Following last week’s announcement of a review for London’s Gateway port scheme, the big surprise is that most of the world’s port authorities and shipping operators are retaining their plans for expansion despite the credit crunch.
A straw poll of major developments worldwide indicates that schemes continue to move forwards, with plans to build new infrastructure and more operational superstructure for containers and bulk capacity.
Some very large projects are in hand. Schemes in Europe include the completely new container port of Wilhelmshaven in northern Germany and the 1,000ha expansion of the giant port of Rotterdam where the Maasvlakte 2 project has just starting dredging and reclamation work.
Billion dollar investments in wharf and terminal upgrades at coastal ports in the US are proceeding. Also underway are a range of port developments or expansions in Africa, Latin America and India.
Part of the explanation may lie simply in the reluctance of companies to make negative announcements when market uncertainty is high. Certainly some of them, including DP World from Dubai, admit that all their schemes are under review and will be monitored closely in the light of world economic developments. London Gateway is an example. But carrying at least as much weight for operators and ports is the huge growth in trade and movement in the last decade, especially in containers.
Figures for just the first eight years since 2000 show more than a doubling of capacity from 236.5M 20ft equivalent units (TEU) to an estimated 534M last year. According to projections based on this kind of growth, demand will reach 800M TEU by 2015.
That, naturally enough, has been modified by the economic crisis: though initially in 2008 the impact on shipping activity was not immediate, signs of a downward curve have emerged. “The industry saw positive growth overall in 2008, but this masked the fact that in the fourth quarter, volumes declined by 2%,” says Drewry Shipping Consultants ports director Neil Davidson. “For 2009, it looks like the global container port industry will see its first ever year of negative growth, of minus 4% to minus 8%.”
Despite the slowdown, port authorities are wary of being caught out by the relentless long term demand for increasing quay space. “We don’t want cargo demand to overtake the space we have as it began to in the 1990s,” says a spokesman for the Port of Long Beach, California.
Long Beach is the second largest container port in the US. Together with its competitor, Los Angeles Port, which immediately adjoins it, Long Beach has plans for billions of dollars in investment. “Projects include the electrification of several wharves to allow ships to shut down their diesels in harbour, which is important for the environmental impact of the ports,” says the Long Beach spokesman. “We are also reclaiming land to expand the size of a major wharf first built in the 1920s.”
Wharves will also be deepened to modern 18m depths and other infrastructure will be upgraded. This will included a major bridge across a main entry channel into the complex, allowing the larger ships to enter on all tides.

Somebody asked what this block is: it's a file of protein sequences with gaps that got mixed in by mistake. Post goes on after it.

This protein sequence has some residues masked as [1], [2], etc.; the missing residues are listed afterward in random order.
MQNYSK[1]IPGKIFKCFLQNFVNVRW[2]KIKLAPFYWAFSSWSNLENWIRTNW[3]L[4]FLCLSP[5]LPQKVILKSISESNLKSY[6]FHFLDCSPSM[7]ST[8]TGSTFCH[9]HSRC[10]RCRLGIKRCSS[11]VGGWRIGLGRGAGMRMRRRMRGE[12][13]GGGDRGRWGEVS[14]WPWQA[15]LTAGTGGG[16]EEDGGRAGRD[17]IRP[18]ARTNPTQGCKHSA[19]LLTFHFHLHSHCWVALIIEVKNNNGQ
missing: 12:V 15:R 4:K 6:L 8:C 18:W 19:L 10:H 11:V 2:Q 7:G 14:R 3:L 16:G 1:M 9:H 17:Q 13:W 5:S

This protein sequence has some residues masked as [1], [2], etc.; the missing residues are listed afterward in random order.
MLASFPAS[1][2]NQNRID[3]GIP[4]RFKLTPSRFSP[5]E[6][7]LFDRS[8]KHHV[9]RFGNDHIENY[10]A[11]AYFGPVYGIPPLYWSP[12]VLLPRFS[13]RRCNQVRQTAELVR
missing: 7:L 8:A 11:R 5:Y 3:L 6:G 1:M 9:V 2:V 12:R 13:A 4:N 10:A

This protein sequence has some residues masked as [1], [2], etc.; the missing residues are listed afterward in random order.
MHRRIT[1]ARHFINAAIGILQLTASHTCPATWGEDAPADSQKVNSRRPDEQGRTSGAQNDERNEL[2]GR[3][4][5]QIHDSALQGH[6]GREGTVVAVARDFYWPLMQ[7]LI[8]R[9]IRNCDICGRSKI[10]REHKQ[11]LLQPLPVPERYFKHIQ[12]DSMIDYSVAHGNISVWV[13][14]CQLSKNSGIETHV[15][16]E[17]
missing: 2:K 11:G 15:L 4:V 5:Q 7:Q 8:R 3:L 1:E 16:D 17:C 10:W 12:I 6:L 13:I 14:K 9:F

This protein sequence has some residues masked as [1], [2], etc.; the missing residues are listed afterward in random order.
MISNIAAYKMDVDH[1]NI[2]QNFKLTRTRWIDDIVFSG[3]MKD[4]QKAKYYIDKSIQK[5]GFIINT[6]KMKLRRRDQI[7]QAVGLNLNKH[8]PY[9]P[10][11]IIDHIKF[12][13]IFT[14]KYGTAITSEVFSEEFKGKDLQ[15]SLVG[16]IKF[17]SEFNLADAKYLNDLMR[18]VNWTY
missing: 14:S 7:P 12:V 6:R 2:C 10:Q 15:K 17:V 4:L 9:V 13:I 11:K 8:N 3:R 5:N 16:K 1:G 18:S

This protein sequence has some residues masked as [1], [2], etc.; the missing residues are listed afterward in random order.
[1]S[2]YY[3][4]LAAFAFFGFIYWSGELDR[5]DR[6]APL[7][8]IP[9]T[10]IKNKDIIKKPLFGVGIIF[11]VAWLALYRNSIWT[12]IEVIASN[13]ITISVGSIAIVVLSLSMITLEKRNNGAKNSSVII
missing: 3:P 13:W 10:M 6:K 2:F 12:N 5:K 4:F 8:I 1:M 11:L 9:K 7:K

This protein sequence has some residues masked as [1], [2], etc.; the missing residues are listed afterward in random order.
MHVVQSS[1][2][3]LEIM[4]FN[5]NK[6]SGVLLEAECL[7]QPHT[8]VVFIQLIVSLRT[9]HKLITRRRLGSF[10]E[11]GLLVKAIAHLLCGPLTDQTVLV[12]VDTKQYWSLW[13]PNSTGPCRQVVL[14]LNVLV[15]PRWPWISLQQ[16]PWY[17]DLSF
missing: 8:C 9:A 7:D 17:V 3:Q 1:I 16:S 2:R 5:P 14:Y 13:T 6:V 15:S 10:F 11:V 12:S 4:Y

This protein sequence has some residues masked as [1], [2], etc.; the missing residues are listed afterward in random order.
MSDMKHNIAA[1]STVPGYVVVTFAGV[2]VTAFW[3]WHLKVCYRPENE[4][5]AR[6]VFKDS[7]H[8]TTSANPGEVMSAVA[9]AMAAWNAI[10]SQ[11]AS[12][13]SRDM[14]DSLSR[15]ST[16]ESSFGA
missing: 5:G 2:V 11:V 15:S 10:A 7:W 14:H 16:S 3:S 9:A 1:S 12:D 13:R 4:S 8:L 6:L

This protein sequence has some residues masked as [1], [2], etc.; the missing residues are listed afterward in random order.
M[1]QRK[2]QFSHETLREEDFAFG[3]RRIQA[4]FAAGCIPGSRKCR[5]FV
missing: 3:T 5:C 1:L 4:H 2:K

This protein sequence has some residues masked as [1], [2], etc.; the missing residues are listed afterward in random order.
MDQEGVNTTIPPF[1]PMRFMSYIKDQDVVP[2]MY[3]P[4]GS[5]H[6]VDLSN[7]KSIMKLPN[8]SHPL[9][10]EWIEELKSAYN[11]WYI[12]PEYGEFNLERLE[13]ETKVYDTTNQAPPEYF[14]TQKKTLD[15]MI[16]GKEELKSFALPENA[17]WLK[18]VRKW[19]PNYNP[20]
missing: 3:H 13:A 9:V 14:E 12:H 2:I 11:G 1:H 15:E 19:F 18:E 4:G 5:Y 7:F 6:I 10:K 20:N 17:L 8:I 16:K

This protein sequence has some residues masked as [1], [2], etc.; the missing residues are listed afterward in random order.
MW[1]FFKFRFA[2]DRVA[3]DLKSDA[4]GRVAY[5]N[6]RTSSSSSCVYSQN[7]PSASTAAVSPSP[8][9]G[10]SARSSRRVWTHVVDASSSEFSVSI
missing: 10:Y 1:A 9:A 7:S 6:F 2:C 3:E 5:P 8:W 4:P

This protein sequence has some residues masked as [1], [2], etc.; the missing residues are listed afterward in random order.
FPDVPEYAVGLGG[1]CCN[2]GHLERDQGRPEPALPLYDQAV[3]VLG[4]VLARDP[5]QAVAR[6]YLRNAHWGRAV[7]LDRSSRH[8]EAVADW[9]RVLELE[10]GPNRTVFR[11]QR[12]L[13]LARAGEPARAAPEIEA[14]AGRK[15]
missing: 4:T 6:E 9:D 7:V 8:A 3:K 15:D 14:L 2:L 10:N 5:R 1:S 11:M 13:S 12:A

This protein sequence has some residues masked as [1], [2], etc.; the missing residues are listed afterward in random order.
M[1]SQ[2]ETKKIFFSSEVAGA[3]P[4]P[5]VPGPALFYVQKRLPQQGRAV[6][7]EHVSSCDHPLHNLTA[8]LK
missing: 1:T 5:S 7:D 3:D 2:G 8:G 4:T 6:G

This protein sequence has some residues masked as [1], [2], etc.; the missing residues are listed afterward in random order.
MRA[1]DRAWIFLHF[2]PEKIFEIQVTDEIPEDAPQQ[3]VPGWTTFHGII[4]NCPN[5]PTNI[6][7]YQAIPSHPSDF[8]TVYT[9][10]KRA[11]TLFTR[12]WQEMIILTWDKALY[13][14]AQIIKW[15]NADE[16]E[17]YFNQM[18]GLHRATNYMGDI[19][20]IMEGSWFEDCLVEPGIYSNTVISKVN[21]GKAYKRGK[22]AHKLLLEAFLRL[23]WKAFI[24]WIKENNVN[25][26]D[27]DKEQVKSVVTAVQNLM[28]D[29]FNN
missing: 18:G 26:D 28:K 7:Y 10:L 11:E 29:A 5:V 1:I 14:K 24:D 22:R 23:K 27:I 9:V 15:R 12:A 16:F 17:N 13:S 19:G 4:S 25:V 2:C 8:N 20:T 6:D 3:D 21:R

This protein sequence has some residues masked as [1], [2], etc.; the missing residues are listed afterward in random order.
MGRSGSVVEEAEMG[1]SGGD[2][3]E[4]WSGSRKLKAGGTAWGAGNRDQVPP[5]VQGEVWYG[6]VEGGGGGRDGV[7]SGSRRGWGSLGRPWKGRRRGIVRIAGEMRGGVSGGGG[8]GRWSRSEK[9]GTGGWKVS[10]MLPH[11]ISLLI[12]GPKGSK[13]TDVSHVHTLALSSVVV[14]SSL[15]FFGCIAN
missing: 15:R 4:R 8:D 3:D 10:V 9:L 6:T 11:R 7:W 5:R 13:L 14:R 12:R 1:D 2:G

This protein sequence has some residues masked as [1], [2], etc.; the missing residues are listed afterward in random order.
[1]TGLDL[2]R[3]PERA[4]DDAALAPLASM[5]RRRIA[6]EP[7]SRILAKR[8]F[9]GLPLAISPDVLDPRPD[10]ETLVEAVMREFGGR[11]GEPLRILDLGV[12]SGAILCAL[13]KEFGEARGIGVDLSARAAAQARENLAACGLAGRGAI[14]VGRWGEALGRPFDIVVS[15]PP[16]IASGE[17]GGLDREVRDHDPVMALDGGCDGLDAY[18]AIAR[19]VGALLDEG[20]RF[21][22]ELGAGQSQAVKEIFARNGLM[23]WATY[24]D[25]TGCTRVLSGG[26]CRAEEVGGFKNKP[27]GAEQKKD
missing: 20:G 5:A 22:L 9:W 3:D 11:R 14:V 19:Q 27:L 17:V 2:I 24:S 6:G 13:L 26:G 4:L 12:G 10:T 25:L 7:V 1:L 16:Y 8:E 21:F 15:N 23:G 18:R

Both west coast ports, which feed into the US heartland via rail links, say that they will continue work on their projects. “Our philosophy is to continue improving terminals so that we are well positioned when everything improves again,” says a Los Angeles port spokesman. Trade through these ports has fallen heavily in recent months, and is down 25% in 2008 overall, largely because both get much of their business from China. “We have a healthy financial reserve built up over the last decade and a good credit rating,” says a Long Beach spokesman. “The downturn will not last forever.”
It could even be something of an advantage, since easing demand temporarily allows the space for the improvements to made. For similar reasons the developers of the new Wilhelmshaven deep water container port north west of Bremen in Germany say there are no plans to stop work on the £855M four wharf project due to open in 2011.
Regional governments from Bremen and Nieder Saxon are building the 1,725m long 18m deep quay facility on a greenfield site. Germany’s federal railway is upgrading lines to the scheme. Rotterdam harbour in the Netherlands also insists that it is “full steam ahead” for its Maasvlakt 2 project which will create a 1,000ha reclamation on the North Sea coast with 20m container berths able to operate 24 hours a day.
Five major dredgers recently began work. “We aim to finish by 2013,” says a Port of Rotterdam spokesman, “so this is clearly a long term project and hopefully things will have changed by then”.
Projects for new terminals are also under construction elsewhere in the world especially by the four biggest operators. One of the world’s largest is APM terminals which has projects in Ecuador, Africa and India as well as Rotterdam. It says that “these are long term schemes which require perhaps 10 years of planning, design, funding, land acquisition and construction. “We need to keep going. The economy will be rebounding at some stage and we want to be stronger in order to take advantage.”
“The Chinese investment in Africa in recent years for example has created a major increase in demand,” says APM spokesman Tom Boyd. “India’s growth too has meant new demand. Right now a new port of Pipavav on the west coast is in the process of expansion.”
Hong Kong based operator HPH has also declared that it is “proceeding with all our global developments from Felixstowe in the UK to on going projects at our other locations including Barcelona, two ports in Mexico, Panama, Karachi, Alexandria, Vietnam and Huizhou”.
But if the global economy continues to slide, so too eventually could be many other schemes. But for the moment ports continue to expand.